With finals week coming up, along with the numerous other stressors in our lives, I’m sure many of us may be ready for a good cry. Have you ever stopped to think, though, about why we cry when we’re sad or stressed, and whether there is actually a biological reason behind it? I never had, until I found myself reading about hormones in my biology textbook.
Many species, humans included, use crying as an instinctive response to pain or physical irritation, which, on a basic level, makes intuitive sense — tears are one of the body’s primary lines of defense in blocking contaminants from entering the eyes. Tears contain lysozymes, which are antibacterial enzymes responsible for breaking down pathogens that find their way into the eyes. Tears also lubricate the eyes and protect them from dirt and grit, and anything else that might be harmful to the organism.
Tears, therefore, have a very specific biological function in protecting animals from the outside world. Okay, so hopefully you’re with me so far and all of this makes sense. You may be asking, though, “When I look at the chemistry homework I haven’t started yet that’s due at midnight, there’s no physical assailant involved, so why do I find myself shedding tears?”
Tears, in response to highly emotional and stressful situations, remain a mystery to the scientific world. Even Charles Darwin once described emotional tears as “purposeless,” and honestly, can we blame him? There is no obvious explanation for why we secrete protein-rich liquid from our eye sockets any time we feel strong emotions. People have been trying to come up with an answer to this pesky question for centuries, and current theories range from crying as a social signal of an inability to cope and a request for help to it being a response to our brain sensing a stimulus overload. There have even been studies that found that crying elicits more empathy and less aggression from the people we interact with.
To make matters even more complicated, we also cry when we’re happy! Talk about having issues … Anyway, because tears contain “leucine enkephalin,” neurotransmitters which act as natural painkillers, “tears of joy” as they’re often fondly referred to, can also contribute to a feeling of post-cry relief. Scientists believe that we cry in times of extreme happiness, such as at weddings or when we see a cute baby, because, just as tears in times of sadness make us feel a bit better, tears can intensify feelings of happiness. Another possible reason for tears of joy is that sometimes the amygdala, the center of emotional processing in the brain, confuses feelings of joy with those of pain or sadness. When these emotions get mixed up, the body stimulates the production of tears to help you calm down from whatever trauma it thinks you’re experiencing.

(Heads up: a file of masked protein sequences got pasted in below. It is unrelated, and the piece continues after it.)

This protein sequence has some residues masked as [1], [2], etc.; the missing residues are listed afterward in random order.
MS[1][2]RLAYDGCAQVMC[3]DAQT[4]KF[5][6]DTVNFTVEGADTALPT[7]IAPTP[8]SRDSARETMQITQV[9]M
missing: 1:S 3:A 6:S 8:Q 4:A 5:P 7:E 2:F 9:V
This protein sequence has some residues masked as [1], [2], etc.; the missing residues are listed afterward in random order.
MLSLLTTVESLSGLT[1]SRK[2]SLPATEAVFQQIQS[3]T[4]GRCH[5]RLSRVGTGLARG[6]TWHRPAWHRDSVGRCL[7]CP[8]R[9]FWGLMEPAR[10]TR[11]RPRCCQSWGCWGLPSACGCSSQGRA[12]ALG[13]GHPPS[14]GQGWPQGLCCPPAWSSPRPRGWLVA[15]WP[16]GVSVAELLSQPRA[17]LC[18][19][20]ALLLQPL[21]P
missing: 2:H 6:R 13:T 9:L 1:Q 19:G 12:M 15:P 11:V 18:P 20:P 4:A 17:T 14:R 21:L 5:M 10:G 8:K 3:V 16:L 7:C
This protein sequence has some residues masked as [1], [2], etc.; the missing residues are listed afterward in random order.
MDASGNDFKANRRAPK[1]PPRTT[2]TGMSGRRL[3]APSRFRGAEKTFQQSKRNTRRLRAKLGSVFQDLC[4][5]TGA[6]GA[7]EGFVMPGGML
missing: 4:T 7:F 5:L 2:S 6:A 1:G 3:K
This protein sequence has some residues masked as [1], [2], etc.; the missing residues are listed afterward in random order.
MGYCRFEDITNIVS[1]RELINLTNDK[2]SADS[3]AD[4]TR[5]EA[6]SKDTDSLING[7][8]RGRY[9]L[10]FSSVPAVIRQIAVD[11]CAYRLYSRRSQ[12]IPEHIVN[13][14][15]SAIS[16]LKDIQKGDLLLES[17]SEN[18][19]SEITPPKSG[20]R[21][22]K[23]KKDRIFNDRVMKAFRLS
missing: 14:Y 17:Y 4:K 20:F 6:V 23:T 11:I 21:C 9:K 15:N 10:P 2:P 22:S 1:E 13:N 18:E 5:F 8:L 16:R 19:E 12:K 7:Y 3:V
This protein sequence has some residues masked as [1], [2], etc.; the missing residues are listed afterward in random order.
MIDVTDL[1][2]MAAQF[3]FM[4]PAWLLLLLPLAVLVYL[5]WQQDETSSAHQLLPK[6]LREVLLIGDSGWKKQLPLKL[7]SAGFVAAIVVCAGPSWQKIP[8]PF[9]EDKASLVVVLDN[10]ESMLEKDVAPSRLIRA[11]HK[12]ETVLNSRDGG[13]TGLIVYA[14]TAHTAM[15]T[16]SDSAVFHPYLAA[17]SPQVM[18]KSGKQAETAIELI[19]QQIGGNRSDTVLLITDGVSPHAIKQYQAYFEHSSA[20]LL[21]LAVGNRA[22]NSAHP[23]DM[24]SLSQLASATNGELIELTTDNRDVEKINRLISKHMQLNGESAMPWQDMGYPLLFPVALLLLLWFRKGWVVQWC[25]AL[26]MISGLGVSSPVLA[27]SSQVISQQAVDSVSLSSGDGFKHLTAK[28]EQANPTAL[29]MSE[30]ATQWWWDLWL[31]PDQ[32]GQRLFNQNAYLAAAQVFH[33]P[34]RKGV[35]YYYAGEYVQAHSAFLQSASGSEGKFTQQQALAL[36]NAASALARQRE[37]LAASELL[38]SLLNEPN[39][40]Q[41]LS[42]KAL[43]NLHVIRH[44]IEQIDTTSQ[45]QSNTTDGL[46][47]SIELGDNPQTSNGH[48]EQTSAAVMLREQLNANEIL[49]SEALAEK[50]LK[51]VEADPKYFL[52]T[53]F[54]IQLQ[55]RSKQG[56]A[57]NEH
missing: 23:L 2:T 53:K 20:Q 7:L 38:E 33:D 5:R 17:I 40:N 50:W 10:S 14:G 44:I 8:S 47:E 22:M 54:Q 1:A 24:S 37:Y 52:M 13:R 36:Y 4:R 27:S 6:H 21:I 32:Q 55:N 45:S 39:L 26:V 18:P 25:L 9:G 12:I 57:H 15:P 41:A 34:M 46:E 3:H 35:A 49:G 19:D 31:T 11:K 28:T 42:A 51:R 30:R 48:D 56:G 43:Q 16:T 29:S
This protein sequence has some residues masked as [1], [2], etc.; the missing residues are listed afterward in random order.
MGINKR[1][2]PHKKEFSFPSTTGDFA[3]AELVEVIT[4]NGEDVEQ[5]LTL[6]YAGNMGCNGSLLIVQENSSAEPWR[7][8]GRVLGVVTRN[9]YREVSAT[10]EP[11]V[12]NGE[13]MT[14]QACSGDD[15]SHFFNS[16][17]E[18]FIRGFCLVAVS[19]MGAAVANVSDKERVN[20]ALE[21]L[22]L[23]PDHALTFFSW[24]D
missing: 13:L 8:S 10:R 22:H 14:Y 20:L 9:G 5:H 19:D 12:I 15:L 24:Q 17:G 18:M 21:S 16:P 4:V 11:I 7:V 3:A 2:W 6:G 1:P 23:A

So, what actually happens in the body when you watch that sad movie or see your significant other walking down the aisle? The first thing is that the amygdala sends a signal to the hypothalamus, which in turn activates the autonomic nervous system. The autonomic nervous system is responsible for unconscious responses to stimuli, such as heart rate, respiratory rate and digestion. There are a few more intermediate steps, but basically, all of this stimulates your sympathetic nervous system (or the “fight or flight” response) and results in the release of acetylcholine, a chemical messenger which is then sent to glands in your eye sockets, inducing the production of — yeah, you guessed it — tears!
Scientists have actually discovered that the chemical makeup of emotional tears is different from the makeup of “normal” tears, and contains many more proteins than the tears that we shed in response to pain or bacterial invaders. Some of them even hypothesize that this may be a part of the reason that we often feel better after we have a good sob sesh, while others claim that there is no substantive evidence for crying having any measurable effect on mood.
This brings us to another point that scientists are trying to figure out: What about people who just don’t cry? Well, we don’t really know yet. Ongoing studies, though, are being dedicated to discovering whether those people have significant neurological differences and social patterns than people who cry on a regular basis.
It may not matter much to you when you are sobbing down at Campus Point, reaching for the tissues at your best friend’s wedding or even texting someone a tear-face emoji, but the simple act of crying is the source of much mystery in the scientific community, and undoubtedly will remain the center of significant research going forward.
I crie evrytiem